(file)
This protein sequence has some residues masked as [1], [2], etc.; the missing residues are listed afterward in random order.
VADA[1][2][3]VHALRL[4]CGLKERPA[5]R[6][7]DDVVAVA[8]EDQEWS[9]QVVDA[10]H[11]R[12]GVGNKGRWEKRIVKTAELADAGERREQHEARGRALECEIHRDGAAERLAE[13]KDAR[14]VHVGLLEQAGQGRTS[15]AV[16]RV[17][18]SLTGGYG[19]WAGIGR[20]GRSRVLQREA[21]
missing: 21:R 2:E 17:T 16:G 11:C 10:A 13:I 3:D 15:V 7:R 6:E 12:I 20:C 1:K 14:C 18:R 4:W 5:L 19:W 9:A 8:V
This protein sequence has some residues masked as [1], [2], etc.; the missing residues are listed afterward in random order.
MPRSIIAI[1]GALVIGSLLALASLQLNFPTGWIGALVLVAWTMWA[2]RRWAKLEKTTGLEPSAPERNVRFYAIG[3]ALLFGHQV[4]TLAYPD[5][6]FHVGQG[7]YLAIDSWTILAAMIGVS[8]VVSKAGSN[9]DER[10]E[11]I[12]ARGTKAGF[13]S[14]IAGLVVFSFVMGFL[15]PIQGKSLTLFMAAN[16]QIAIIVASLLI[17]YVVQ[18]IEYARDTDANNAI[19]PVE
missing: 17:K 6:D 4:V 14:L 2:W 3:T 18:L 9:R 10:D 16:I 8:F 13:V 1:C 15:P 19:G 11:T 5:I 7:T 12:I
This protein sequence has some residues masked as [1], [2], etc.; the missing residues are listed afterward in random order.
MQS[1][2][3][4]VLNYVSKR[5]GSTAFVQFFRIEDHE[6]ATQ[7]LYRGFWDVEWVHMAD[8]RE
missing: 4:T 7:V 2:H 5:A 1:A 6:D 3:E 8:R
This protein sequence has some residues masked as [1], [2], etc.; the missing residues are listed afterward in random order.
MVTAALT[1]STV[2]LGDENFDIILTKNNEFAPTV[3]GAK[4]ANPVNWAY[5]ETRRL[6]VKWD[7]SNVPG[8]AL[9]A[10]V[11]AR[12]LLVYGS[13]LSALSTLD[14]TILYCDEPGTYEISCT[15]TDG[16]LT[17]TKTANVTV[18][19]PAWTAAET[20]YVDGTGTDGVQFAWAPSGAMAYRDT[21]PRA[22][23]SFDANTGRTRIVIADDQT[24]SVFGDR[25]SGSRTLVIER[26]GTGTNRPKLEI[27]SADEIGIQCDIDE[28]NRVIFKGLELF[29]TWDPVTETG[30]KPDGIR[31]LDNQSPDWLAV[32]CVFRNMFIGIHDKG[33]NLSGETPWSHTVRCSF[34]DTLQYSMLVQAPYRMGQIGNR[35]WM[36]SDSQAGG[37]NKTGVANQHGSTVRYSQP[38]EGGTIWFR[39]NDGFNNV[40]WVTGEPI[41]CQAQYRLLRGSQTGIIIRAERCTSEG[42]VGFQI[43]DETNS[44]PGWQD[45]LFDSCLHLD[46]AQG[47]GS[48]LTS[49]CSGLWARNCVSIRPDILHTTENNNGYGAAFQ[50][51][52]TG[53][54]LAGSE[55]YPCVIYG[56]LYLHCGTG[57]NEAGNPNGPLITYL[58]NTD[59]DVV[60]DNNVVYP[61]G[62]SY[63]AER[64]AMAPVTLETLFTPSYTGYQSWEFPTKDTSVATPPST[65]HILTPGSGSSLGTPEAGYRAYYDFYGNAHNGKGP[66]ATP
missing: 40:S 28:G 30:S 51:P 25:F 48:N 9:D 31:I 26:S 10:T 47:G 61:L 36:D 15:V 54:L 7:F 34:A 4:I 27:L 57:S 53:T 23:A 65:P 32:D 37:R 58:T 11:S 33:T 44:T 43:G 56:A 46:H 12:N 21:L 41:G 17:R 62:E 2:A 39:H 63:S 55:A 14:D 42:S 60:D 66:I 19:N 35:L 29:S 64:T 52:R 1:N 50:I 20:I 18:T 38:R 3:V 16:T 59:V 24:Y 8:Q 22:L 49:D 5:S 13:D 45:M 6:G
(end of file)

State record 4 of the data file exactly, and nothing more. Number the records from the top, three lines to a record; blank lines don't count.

This protein sequence has some residues masked as [1], [2], etc.; the missing residues are listed afterward in random order.
MVTAALT[1]STV[2]LGDENFDIILTKNNEFAPTV[3]GAK[4]ANPVNWAY[5]ETRRL[6]VKWD[7]SNVPG[8]AL[9]A[10]V[11]AR[12]LLVYGS[13]LSALSTLD[14]TILYCDEPGTYEISCT[15]TDG[16]LT[17]TKTANVTV[18][19]PAWTAAET[20]YVDGTGTDGVQFAWAPSGAMAYRDT[21]PRA[22][23]SFDANTGRTRIVIADDQT[24]SVFGDR[25]SGSRTLVIER[26]GTGTNRPKLEI[27]SADEIGIQCDIDE[28]NRVIFKGLELF[29]TWDPVTETG[30]KPDGIR[31]LDNQSPDWLAV[32]CVFRNMFIGIHDKG[33]NLSGETPWSHTVRCSF[34]DTLQYSMLVQAPYRMGQIGNR[35]WM[36]SDSQAGG[37]NKTGVANQHGSTVRYSQP[38]EGGTIWFR[39]NDGFNNV[40]WVTGEPI[41]CQAQYRLLRGSQTGIIIRAERCTSEG[42]VGFQI[43]DETNS[44]PGWQD[45]LFDSCLHLD[46]AQG[47]GS[48]LTS[49]CSGLWARNCVSIRPDILHTTENNNGYGAAFQ[50][51][52]TG[53][54]LAGSE[55]YPCVIYG[56]LYLHCGTG[57]NEAGNPNGPLITYL[58]NTD[59]DVV[60]DNNVVYP[61]G[62]SY[63]AER[64]AMAPVTLETLFTPSYTGYQSWEFPTKDTSVATPPST[65]HILTPGSGSSLGTPEAGYRAYYDFYGNAHNGKGP[66]ATP
missing: 40:S 28:G 30:S 51:P 25:F 48:N 9:D 31:I 26:S 10:T 47:G 61:L 36:D 15:V 54:L 7:F 34:A 4:I 27:L 57:S 53:T 23:A 65:P 32:D 37:R 58:T 11:S 33:T 44:T 43:G 56:A 46:H 12:N 21:L 41:G 17:R 62:E 2:A 39:H 63:S 55:A 14:D 42:S 60:D 66:I 19:N 35:L 29:S 64:T 52:R 1:N 50:I 20:I 18:T 38:R 3:V 16:T 59:V 24:Y 8:Q 22:L 49:D 5:S 13:D 45:M 6:G